He once proclaimed that rock'n'roll was on "life support", but now Doncaster's punk chieftain Yungblud thinks otherwise. Excited about where rock is and the state of youth culture as a whole, he says he's heavily invested in staying informed and sharing the message with his fans. Speaking to Will Lavin at this year's Isle of Wight Festival, Yungblud discusses his latest collaboration with Machine Gun Kelly, the place of politics in music, wanting to work with Slowthai, and he updates fans on his upcoming new music.
Your collaboration with Machine Gun Kelly and Travis Barker, ‘I Think I’m OKAY’, was released last week. How did it come about?
“It was kinda weird, man. [MGK] just DM’d me his number and then rung me. He was like, ‘‘Yo dude. I love that you’re doing rock in a way that’s kind of reinvigorating young people in America. I was so humbled by it. Kelz said he wanted to do a rock song and all his mates, like Banks and a few other people, were apparently like, ‘This kid’s the one to do it with.’ So we went to his house, lit up a joint and then we fucking wrote it. We did the song in like 15 minutes.”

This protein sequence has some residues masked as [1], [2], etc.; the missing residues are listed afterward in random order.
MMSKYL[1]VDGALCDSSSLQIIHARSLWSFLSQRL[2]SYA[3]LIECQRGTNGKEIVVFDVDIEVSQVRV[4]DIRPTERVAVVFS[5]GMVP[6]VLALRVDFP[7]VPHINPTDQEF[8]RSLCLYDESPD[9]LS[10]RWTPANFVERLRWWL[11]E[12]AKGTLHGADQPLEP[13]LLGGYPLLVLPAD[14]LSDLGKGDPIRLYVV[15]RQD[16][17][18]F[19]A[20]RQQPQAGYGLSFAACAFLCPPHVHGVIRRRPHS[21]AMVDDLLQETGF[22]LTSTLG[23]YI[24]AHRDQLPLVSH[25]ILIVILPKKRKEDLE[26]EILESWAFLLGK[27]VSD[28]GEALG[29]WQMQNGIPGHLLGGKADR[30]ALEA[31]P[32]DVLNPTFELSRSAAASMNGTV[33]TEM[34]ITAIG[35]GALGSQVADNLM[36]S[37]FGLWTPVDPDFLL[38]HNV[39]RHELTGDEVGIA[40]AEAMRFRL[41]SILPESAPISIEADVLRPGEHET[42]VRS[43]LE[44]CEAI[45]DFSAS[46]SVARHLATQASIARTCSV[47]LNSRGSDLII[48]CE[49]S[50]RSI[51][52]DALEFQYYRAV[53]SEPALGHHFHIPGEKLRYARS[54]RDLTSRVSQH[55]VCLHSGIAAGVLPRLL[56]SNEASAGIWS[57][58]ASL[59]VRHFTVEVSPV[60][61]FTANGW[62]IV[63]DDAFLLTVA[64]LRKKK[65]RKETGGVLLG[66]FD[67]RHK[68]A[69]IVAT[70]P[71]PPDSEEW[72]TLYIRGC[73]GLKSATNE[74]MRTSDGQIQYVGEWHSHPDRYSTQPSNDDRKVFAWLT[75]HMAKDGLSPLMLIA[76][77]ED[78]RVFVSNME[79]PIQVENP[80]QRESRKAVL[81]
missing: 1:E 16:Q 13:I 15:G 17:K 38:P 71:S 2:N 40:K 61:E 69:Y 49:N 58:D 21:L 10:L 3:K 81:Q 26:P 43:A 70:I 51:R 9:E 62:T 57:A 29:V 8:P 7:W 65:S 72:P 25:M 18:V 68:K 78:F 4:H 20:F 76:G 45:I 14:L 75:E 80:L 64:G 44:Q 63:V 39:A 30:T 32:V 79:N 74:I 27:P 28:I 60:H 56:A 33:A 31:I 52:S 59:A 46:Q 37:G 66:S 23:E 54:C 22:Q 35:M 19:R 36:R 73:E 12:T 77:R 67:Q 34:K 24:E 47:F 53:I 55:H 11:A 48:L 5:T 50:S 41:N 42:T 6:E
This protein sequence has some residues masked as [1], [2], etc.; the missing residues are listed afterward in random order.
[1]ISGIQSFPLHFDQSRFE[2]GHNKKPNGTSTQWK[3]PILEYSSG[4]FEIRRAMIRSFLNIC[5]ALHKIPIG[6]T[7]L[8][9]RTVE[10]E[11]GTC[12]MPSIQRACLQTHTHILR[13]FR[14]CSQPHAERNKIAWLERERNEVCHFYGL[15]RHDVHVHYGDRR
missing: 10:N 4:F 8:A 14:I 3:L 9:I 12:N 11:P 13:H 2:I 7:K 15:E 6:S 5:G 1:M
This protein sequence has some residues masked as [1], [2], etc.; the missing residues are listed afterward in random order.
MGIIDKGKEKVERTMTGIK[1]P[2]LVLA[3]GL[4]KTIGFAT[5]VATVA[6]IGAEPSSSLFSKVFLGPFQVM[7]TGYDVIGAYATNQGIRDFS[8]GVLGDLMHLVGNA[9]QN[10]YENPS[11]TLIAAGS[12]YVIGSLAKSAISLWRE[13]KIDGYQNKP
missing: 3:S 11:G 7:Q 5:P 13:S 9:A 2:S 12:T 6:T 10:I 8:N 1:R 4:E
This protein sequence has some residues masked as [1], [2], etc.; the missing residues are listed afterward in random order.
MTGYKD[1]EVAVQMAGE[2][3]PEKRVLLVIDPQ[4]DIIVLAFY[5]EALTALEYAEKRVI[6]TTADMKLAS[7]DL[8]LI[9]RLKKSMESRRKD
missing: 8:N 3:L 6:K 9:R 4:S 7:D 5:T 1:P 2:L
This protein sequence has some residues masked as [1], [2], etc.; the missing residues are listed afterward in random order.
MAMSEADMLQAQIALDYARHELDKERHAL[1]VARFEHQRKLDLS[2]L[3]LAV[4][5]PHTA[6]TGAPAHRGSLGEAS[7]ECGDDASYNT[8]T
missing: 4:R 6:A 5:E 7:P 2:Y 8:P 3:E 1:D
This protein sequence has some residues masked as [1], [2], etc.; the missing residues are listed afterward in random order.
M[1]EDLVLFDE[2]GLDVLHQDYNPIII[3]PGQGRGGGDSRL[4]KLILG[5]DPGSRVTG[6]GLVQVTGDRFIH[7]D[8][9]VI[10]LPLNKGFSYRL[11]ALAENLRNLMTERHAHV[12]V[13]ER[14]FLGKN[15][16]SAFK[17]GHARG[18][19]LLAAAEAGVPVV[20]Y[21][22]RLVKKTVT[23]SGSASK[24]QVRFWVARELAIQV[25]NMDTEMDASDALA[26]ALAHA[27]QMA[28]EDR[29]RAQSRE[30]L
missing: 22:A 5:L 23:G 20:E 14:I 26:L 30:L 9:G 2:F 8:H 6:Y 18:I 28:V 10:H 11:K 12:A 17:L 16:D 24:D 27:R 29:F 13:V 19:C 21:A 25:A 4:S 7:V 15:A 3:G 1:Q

Are there plans for you guys to tour?
“We’ve spoken about it. We love working together so much that we’ve said if the music video gets 100 million views and the song goes platinum then me, Travis and Machine Gun Kelly will do an EP together and potentially a tour.”
In a previous NME interview, you said that that rock’n’roll was on life support. Do you still feel the same way?
“No, I think there’s been a re-awakening. I think bands like Bring Me [the Horizon] and artists like Billie Eilish, or artists like Juice WRLD are bringing it back to youth culture. And playing live instruments on stage, I genuinely believe that it’s cool to play the guitar again. Twenty One Pilots, and artists like that, are bringing the energy back.
“I do think that in America rock is becoming obsolete. I just think that because of the energy that hip-hop has right now it’s almost overtaken it. Because at the end of the day hip-hop is the new rock. It provides that sense of liberation, energy, and just outright freedom that rock used to. My goal and my ambition is to make good old traditional rock’n’roll have a sense of energy and opinion again. Because there’s no fucking opinions, it’s just kinda guacamole rubbish.”
We hear you did a pop-up appearance in London on Friday.
“Yeah, we did it last minute because I’m stuck in the UK – I had my passport nicked.”
How did your passport get nicked?